two stems has a different size and shape as another
of the at least two stems.
12. The Kit of claim 1, wherein one of the at least
two bodies has a different size and shape as another
of the at least two bodies.
13. The Kit of claim 11, wherein one of the at least
two bodies has a different size and shape as another
of the at least two bodies.
Zimmer argues that its product has no "means for fixedly
attaching" a head to a body, as specified by claim 1. DePuy alleges that Zimmer's product has a piece, an integrated body and
neck, that provides the means for attaching the body to a head.
An infringement analysis involves two steps. J&M Corp. v.
Harley-Davidson, Inc., 269 F.3d 1360, 1366 (Fed. Cir. 2001).
First, the court must, as a matter of law, determine the scope
and meaning of the claims through claim construction. Id.
Second, the properly construed claims must be compared to the
allegedly-infringing device. Id. A means-plus-function claim
limitation, such as the one challenged here, is subject to the
requirements of 35 U.S.C. § 112, ¶ 6. Odetics, Inc. v. Storage
Tech. Corp., 185 F.3d 1259, 1266 (Fed. Cir. 1999). "Literal
infringement of a § 112, ¶ 6 limitation requires that the
relevant structure in the accused device perform the identical
function recited in the claim and be identical or equivalent to
the corresponding structure in the specification." Id. at 1267.
Whether an accused device meets the requirements for equivalence
under § 112, ¶ 6 is a question of fact. Id. at 1268.
The function here is not in dispute: a means for fixedly
attaching a head to a body. However, the parties raise a question
of material fact as to the rest of the § 112, ¶ 6 test: the "way"
the structures in the '706 Patent and the accused device fulfill
the function (if at all), and the "result." See Odetics,
185 F.3d at 1267. Zimmer argues that the integrated body-neck offered
in its product is structurally and functionally different from
the integrated head-neck and separate neck options offered within the
specifications of the '706 Patent. DePuy offers testimony that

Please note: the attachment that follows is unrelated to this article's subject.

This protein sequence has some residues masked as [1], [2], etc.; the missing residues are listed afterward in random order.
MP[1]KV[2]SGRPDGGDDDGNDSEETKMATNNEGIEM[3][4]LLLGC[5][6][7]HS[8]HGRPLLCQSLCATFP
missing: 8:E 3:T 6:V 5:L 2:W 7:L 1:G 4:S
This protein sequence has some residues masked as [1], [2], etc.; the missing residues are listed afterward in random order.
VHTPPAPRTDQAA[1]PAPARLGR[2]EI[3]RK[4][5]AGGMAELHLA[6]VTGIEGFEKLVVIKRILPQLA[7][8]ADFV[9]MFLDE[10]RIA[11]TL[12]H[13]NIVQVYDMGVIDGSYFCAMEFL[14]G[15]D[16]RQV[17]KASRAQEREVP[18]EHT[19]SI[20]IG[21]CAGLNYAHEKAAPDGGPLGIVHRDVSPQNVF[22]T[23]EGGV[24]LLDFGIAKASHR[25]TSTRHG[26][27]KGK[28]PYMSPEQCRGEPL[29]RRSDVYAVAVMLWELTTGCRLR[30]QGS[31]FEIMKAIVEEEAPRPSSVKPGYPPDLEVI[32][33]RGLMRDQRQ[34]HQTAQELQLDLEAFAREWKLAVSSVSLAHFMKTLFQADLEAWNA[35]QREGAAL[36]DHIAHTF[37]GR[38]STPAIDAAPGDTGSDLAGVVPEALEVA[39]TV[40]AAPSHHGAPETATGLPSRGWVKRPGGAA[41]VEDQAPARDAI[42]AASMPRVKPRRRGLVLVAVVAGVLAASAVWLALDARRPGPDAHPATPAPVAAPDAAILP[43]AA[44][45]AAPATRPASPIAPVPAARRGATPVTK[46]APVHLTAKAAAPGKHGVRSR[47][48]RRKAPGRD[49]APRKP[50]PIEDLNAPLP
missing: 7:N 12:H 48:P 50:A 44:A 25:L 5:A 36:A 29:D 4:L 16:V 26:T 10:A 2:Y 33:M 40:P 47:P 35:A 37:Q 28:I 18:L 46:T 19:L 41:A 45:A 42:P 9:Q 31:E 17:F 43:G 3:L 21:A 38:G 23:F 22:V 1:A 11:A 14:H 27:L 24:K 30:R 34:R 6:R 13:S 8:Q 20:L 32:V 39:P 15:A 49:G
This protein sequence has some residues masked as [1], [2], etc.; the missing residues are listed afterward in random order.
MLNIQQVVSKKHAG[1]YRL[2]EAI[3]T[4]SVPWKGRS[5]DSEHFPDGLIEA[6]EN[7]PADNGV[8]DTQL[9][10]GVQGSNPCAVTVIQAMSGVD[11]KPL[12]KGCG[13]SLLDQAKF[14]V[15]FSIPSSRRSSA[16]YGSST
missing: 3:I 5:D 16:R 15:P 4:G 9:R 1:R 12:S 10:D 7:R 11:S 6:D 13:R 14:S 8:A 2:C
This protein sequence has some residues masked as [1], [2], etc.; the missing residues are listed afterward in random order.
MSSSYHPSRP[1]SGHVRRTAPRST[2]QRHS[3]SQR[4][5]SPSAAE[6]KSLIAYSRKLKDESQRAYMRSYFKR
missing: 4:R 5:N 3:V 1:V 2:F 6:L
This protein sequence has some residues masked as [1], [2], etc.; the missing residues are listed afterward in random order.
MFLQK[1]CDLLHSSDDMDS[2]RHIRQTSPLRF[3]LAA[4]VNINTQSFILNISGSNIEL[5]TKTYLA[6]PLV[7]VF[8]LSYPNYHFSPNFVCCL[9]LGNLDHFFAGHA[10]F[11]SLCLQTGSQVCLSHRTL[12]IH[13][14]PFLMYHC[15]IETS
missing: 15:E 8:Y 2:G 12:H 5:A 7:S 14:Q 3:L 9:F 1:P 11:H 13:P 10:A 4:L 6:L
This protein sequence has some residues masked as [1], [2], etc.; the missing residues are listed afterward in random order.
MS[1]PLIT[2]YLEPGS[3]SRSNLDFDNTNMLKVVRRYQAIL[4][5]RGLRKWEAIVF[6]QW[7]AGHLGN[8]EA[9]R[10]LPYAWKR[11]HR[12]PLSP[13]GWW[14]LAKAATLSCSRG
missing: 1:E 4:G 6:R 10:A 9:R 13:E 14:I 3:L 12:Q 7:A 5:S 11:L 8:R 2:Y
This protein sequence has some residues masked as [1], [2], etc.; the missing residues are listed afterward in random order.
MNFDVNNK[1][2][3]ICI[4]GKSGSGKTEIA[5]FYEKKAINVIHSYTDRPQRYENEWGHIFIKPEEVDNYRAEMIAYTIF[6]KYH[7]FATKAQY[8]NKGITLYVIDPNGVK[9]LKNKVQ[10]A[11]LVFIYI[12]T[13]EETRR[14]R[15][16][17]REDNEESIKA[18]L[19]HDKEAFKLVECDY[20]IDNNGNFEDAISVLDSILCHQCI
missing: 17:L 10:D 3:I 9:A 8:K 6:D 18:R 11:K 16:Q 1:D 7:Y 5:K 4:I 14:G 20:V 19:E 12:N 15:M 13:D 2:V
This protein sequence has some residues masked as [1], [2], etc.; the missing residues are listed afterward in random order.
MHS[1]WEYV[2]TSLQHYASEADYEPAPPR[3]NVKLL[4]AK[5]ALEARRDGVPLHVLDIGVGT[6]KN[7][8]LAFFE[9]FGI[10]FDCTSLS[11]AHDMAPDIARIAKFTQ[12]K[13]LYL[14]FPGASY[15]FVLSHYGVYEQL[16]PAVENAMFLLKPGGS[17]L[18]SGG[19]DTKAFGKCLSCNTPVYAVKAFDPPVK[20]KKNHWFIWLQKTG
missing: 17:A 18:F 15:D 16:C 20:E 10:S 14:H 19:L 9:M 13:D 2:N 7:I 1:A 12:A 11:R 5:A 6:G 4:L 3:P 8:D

any differences are insubstantial, bringing the Zimmer device
within the range of § 112, ¶ 6 equivalents. This question of fact
is normally for the jury.
Zimmer argues, however, that DePuy has disclaimed the
integrated body-neck and cannot therefore now claim that such a
structure is within the scope of the '706 Patent. Claims may not
be expanded to include structures that were disclaimed, expressly
or implicitly. Scimed Life Sys., Inc. v. Adv. Cardiovascular
Sys., Inc., 242 F.3d 1337, 1345 (Fed. Cir. 2001). DePuy never
expressly disclaimed an integrated body-neck structure, but noted
the disadvantages of that option as compared to DePuy's preferred
option of a separate neck. DePuy's language merely points out the
advantages of its preferred embodiment of its invention, rather
than stating that prior embodiments were unsuited for or unable
to perform the function. This is neither an explicit nor an
implied disclaimer. Clearstream Waste Systems, Inc. v. Hydro
Action, Inc., 206 F.3d 1440, 1444 (Fed. Cir. 2000)
(means-plus-function language may cover prior art rather than
only an inventive structure disclosed in the patent, even though
the patent critically distinguishes the prior art). The '706
Patent is not limited solely to a configuration with a separate
neck; a configuration with an integrated head-neck is explicitly
within the scope of the claim, and a configuration with an integrated body-neck may well